The amendments also endeavor to address what can be the very draconian result of non-compliance with certain technical requirements of the Stark Law.  While requirements and the impact of failing to comply contained in the Stark Law itself cannot be waived by regulations, the proposed regulations, if adopted, would ease the ability to comply. Provided that the other requirements of an applicable exception can be met, parties would be afforded ninety (90) days to memorialize the transaction and obtain signatures. Also, the regulations propose that arrangements can be set in advance without a writing and confirm that electronic signatures are valid.  

The changes will not be effective until and unless they are adopted. They may also be adopted in revised form. Public comments on the proposed regulations must be delivered to by 5 p.m. (EST) on December 31, 2019. More information regarding these proposed changes as well as information regarding how to submit comments can be accessed at Meanwhile, it is appropriate to anticipate that the push toward greater coordination of healthcare, including the sharing of clinical information and other data, will continue.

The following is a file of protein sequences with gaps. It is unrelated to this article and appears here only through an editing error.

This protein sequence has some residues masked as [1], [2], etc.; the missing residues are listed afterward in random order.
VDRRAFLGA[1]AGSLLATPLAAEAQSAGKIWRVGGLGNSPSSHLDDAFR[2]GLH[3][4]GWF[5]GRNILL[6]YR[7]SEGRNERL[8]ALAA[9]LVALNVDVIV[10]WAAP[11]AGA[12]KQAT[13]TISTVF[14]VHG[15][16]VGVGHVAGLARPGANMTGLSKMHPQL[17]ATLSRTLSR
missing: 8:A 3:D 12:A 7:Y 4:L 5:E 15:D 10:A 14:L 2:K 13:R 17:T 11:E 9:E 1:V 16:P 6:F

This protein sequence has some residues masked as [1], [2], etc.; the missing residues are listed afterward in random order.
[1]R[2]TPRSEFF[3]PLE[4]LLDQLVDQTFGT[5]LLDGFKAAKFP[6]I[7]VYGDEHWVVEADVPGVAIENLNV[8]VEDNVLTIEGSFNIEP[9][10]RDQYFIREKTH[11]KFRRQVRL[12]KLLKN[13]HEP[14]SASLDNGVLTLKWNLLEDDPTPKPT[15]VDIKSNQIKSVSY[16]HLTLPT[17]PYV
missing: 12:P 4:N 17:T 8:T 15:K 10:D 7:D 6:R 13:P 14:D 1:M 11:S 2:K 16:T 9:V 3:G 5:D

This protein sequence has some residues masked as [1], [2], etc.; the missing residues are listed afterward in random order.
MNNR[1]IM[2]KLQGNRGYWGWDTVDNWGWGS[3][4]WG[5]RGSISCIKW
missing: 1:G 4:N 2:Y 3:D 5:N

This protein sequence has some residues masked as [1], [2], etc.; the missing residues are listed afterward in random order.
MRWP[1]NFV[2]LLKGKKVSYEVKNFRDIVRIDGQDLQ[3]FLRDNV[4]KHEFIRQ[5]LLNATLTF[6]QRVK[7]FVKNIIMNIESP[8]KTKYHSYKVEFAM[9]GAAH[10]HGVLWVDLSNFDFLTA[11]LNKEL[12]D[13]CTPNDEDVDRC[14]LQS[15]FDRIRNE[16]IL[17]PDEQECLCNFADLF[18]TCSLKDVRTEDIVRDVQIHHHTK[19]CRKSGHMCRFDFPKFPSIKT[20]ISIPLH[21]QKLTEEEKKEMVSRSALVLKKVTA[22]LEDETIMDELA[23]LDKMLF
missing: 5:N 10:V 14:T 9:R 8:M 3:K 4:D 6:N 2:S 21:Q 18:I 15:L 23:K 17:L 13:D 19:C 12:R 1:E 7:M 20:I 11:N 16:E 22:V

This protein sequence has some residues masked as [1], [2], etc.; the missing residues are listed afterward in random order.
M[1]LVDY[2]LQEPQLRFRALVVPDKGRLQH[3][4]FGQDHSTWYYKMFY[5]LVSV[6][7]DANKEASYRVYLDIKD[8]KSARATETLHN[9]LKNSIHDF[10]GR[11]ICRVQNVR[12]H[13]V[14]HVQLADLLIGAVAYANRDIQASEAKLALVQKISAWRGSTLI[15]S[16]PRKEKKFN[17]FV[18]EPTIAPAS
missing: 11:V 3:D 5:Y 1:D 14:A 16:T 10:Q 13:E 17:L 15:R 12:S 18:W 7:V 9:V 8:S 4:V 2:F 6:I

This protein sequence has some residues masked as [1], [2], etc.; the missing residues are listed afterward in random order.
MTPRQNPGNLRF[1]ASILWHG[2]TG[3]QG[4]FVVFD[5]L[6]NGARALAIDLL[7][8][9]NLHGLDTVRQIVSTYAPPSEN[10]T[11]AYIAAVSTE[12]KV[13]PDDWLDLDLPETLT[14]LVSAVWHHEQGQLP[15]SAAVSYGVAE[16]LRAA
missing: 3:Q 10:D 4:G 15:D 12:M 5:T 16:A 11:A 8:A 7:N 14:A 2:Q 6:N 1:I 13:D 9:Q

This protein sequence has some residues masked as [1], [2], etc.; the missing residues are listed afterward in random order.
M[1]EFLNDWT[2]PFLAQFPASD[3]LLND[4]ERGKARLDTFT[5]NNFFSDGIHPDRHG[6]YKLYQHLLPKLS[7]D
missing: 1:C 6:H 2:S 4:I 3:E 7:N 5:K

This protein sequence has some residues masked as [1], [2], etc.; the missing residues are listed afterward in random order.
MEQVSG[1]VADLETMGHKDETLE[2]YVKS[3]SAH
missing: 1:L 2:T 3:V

©2019 by Lisa D. Taylor. All Rights Reserved. Reproduction without the express written consent of the author is expressly prohibited.